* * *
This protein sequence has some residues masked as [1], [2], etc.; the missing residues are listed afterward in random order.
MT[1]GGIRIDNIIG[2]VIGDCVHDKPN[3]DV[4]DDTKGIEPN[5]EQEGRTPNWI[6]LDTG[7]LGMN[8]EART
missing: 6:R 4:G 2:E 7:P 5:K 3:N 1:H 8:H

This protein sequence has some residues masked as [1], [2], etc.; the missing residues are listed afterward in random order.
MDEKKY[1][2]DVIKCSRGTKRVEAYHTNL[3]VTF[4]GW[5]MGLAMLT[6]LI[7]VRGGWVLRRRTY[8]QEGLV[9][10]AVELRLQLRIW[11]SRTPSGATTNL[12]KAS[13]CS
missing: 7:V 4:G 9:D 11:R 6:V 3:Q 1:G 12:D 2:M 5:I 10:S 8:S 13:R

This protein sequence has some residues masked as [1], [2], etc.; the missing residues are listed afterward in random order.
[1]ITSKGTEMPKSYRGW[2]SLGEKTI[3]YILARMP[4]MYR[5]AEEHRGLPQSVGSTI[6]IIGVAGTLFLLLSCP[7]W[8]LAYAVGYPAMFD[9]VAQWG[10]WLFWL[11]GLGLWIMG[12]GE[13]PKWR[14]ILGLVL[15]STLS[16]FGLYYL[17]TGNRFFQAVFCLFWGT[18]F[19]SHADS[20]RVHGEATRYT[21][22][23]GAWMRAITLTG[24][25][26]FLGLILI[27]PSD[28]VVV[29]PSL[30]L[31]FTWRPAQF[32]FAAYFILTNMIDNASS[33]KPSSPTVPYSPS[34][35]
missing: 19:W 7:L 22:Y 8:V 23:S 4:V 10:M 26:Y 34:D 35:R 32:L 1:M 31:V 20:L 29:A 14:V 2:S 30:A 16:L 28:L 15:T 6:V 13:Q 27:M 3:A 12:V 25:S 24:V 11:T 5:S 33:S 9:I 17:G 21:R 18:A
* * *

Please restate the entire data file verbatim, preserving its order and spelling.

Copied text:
This protein sequence has some residues masked as [1], [2], etc.; the missing residues are listed afterward in random order.
MT[1]GGIRIDNIIG[2]VIGDCVHDKPN[3]DV[4]DDTKGIEPN[5]EQEGRTPNWI[6]LDTG[7]LGMN[8]EART
missing: 6:R 4:G 2:E 7:P 5:K 3:N 1:H 8:H

This protein sequence has some residues masked as [1], [2], etc.; the missing residues are listed afterward in random order.
MDEKKY[1][2]DVIKCSRGTKRVEAYHTNL[3]VTF[4]GW[5]MGLAMLT[6]LI[7]VRGGWVLRRRTY[8]QEGLV[9][10]AVELRLQLRIW[11]SRTPSGATTNL[12]KAS[13]CS
missing: 7:V 4:G 9:D 11:R 6:V 3:Q 1:G 12:D 2:M 5:I 10:S 8:S 13:R

This protein sequence has some residues masked as [1], [2], etc.; the missing residues are listed afterward in random order.
[1]ITSKGTEMPKSYRGW[2]SLGEKTI[3]YILARMP[4]MYR[5]AEEHRGLPQSVGSTI[6]IIGVAGTLFLLLSCP[7]W[8]LAYAVGYPAMFD[9]VAQWG[10]WLFWL[11]GLGLWIMG[12]GE[13]PKWR[14]ILGLVL[15]STLS[16]FGLYYL[17]TGNRFFQAVFCLFWGT[18]F[19]SHADS[20]RVHGEATRYT[21][22][23]GAWMRAITLTG[24][25][26]FLGLILI[27]PSD[28]VVV[29]PSL[30]L[31]FTWRPAQF[32]FAAYFILTNMIDNASS[33]KPSSPTVPYSPS[34][35]
missing: 19:W 7:L 22:Y 8:V 23:S 4:V 10:M 26:Y 34:D 35:R 32:L 1:M 31:V 20:L 29:A 14:V 2:S 30:A 16:L 28:L 15:T 6:V 13:Q 27:M 3:A 12:V 25:S 24:V 11:T 5:S 33:S 9:I 17:G 21:R 18:A